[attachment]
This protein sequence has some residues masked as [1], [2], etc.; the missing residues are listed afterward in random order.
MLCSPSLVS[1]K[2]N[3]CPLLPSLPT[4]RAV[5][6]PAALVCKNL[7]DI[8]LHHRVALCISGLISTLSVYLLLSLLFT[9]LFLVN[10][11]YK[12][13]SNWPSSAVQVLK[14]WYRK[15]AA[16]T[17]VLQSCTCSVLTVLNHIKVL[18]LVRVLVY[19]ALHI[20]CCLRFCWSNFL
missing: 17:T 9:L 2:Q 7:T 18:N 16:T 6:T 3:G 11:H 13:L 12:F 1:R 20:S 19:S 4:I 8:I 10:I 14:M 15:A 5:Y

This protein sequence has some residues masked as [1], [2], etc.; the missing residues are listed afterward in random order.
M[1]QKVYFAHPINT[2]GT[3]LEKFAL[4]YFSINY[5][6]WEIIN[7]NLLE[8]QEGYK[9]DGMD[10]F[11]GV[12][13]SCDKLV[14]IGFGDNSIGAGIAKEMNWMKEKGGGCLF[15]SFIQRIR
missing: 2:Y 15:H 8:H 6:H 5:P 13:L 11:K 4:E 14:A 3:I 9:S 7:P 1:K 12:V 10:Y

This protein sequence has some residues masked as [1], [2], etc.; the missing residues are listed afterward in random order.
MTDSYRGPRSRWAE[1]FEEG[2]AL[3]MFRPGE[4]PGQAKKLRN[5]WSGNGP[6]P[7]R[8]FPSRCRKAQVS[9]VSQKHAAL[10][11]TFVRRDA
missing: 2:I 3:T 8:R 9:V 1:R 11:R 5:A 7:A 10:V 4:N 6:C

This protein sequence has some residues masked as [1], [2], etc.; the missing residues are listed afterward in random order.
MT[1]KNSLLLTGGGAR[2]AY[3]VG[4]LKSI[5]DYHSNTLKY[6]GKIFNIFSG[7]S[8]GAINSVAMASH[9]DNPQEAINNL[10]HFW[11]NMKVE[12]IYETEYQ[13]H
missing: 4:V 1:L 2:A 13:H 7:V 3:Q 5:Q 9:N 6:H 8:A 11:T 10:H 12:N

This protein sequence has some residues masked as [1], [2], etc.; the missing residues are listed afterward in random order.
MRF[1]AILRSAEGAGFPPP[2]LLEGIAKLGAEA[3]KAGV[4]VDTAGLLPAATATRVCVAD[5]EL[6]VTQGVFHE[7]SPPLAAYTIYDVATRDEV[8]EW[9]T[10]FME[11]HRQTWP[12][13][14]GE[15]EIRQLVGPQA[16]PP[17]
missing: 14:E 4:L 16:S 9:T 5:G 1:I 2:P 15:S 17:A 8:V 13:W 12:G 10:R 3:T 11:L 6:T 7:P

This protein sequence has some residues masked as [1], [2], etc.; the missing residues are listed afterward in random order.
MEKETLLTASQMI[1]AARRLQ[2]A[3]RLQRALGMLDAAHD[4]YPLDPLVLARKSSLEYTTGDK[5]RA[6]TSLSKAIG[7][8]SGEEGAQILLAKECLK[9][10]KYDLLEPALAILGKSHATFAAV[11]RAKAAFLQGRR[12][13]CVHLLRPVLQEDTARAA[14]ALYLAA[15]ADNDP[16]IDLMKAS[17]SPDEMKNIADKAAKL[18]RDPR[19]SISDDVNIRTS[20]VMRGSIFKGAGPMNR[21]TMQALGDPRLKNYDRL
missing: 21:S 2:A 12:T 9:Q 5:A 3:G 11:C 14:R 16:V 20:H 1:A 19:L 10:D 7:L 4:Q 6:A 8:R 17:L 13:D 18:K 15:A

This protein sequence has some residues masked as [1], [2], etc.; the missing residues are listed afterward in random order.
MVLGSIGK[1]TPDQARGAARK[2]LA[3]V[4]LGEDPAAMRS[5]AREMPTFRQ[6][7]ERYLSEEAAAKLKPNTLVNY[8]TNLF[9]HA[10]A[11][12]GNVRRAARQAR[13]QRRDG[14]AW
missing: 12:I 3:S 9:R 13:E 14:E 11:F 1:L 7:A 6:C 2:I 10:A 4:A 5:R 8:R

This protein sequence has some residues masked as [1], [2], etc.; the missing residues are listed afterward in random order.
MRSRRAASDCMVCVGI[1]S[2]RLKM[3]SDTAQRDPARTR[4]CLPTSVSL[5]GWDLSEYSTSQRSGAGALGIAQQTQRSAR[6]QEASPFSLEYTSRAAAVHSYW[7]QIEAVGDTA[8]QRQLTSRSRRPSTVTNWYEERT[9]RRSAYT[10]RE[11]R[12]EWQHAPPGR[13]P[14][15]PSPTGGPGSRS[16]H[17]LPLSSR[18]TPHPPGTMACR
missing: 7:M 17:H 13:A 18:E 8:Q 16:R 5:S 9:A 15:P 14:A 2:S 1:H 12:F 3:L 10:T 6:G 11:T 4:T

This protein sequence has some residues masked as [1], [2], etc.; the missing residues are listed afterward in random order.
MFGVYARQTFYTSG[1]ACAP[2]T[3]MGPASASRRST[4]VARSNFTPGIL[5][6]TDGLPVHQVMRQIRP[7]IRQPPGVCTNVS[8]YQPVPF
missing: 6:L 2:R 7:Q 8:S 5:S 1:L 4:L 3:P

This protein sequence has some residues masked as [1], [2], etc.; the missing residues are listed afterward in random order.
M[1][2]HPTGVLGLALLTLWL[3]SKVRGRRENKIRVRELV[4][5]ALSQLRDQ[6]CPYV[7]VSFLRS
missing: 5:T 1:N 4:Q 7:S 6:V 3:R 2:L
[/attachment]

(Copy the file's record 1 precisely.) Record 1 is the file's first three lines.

This protein sequence has some residues masked as [1], [2], etc.; the missing residues are listed afterward in random order.
MLCSPSLVS[1]K[2]N[3]CPLLPSLPT[4]RAV[5][6]PAALVCKNL[7]DI[8]LHHRVALCISGLISTLSVYLLLSLLFT[9]LFLVN[10][11]YK[12][13]SNWPSSAVQVLK[14]WYRK[15]AA[16]T[17]VLQSCTCSVLTVLNHIKVL[18]LVRVLVY[19]ALHI[20]CCLRFCWSNFL
missing: 17:T 9:L 2:Q 7:T 18:N 16:T 6:T 3:G 11:H 13:L 12:F 1:R 20:S 19:S 4:I 8:I 10:I 14:M 15:A 5:Y